“That would lead to major damage, because the faction in Misurata is very strong, so there would just be a continuation of the civil war, or war of attrition,” he said. “If an international peacekeeping force came after agreement for a national unity government, that would be much better.”
With hindsight, the last major foreign intervention is now widely viewed as ultimately helping to usher in today’s chaos in Libya. The 2011 North Atlantic Treaty Organization airstrikes that helped prevent insurgent groups from being wiped out by Kadafi’s forces were not followed up with significant international moves meant to nurture democracy. Soon after the dictator’s fall, the militias that had been nominally united in their aim of toppling him quickly turned on one another.
Egypt’s call for support from the U.S.-led anti-Islamic State coalition comes despite the notably limited role it has played to date. Despite its powerful military, and its status as the second-largest recipient of U.S. aid, it has not taken part in military action against the group in Iraq and Syria.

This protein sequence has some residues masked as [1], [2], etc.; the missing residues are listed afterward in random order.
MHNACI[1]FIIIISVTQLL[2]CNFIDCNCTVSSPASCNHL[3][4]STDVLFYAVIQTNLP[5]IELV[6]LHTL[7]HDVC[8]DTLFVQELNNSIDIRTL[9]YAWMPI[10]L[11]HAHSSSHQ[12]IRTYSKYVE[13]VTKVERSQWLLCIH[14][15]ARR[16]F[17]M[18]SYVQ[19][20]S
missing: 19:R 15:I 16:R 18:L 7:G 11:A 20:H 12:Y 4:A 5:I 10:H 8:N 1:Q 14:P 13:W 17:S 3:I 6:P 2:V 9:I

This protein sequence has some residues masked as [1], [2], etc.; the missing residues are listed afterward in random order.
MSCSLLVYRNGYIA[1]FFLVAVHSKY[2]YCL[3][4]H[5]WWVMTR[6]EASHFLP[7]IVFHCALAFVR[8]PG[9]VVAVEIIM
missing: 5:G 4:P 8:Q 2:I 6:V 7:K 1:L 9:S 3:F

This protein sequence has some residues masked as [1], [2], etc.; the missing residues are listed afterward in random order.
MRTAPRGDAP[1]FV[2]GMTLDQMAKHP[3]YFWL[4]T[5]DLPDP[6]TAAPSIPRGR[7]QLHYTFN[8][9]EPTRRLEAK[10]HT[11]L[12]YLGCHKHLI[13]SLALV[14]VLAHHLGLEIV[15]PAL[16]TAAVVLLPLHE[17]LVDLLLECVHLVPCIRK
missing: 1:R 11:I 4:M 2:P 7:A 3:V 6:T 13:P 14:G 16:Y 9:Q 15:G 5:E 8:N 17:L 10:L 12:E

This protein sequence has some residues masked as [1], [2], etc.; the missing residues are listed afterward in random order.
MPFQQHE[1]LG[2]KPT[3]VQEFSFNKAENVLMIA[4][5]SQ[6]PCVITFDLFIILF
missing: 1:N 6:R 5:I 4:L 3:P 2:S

At the time the coalition was being assembled, Shoukry, the foreign minister, said Egypt would keep its focus on battling Islamic militants in the Sinai Peninsula. Despite being outgunned, the militants manage to periodically bloody Egyptian security forces.
Much is intertwined. One of those groups has since re-branded itself as Sinai Province, and has sworn allegiance to Islamic State. And Libyan weaponry, smuggled across the desert, has been a key factor in fueling the Sinai conflict.